“When it comes to money matters, ignorance is rarely blissful. When it comes to solar money myths, misinformation actually prevents U.S. homeowners from making smarter financial decisions,” said Manisha Thakor, Harvard MBA and former portfolio manager turned bestselling author and financial literacy advocate. “Solar power service has become something any homeowner should now consider as part of a modern investment portfolio, if it’s available to them. Among other benefits, it offers homeowners the unprecedented ability to plan and predict one of their largest household expenses for years to come: energy. Consumers can direct any savings from solar to other top financial priorities like paying off debt or investing in retirement.”

It seems that for this reason, and probably largely because of good marketing as well, most people going solar in California (the #1 state for solar power) are going solar via a third-party service (i.e. a solar lease or a solar PPA).

No matter how you go solar, though, I think the point of the matter very simply is that there are a variety of options available these days, and they all offer good financial returns for a large number of people, probably most people. If you’re thinking of going solar, certainly don’t assume it’s too expensive and dolook into the options available to you.

Source: Business Wire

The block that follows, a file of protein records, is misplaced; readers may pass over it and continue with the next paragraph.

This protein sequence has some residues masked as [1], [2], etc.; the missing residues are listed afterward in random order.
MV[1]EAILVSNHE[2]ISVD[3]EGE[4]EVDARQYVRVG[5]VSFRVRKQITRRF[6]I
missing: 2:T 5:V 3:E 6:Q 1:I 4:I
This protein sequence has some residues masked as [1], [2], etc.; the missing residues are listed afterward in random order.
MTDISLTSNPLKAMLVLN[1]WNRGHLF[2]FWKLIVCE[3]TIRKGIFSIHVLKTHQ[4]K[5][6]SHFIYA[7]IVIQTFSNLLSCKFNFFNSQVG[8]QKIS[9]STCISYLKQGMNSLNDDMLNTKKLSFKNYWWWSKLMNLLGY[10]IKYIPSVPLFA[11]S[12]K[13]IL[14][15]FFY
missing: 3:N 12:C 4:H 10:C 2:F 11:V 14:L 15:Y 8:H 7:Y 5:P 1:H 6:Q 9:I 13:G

9 Suprising Things about People Who Go Solar (Infographic)

Our good friends over at One Block Off the Grid (1BOG) have created another awesome solar power infographic. The last infographic of theirs that we shared here on CleanTechnica, on how much solar power costs in locations across the U.S., was quite popular, and I imagine this new one will be as well. The topic, as you can see from the title above, is 9 surprising things about people who go solar. There really are some surprising things in here, and just some downright cool information — my favorite point is #9. Feel free to let us know which points really surprise or excite you! Here’s the infographic (larger version can be seen on 1BOG… or by clicking on this image and then clicking on it again on the next page):

CLICK HERE FOR THE FULL SIZE INFOGRAPHIC

surprising things about people who go solar infographic

Source: Clean Technica (http://s.tt/18p0m)

New Solar & Wind Power Projects (Largest Wind Power Project in Washington, Largest PV Farm in Texas, & More)

A lot of new, large, solar and wind power projects have been announced, finished, or funded in the past day or so, so I thought I’d do a combined post on all of these together.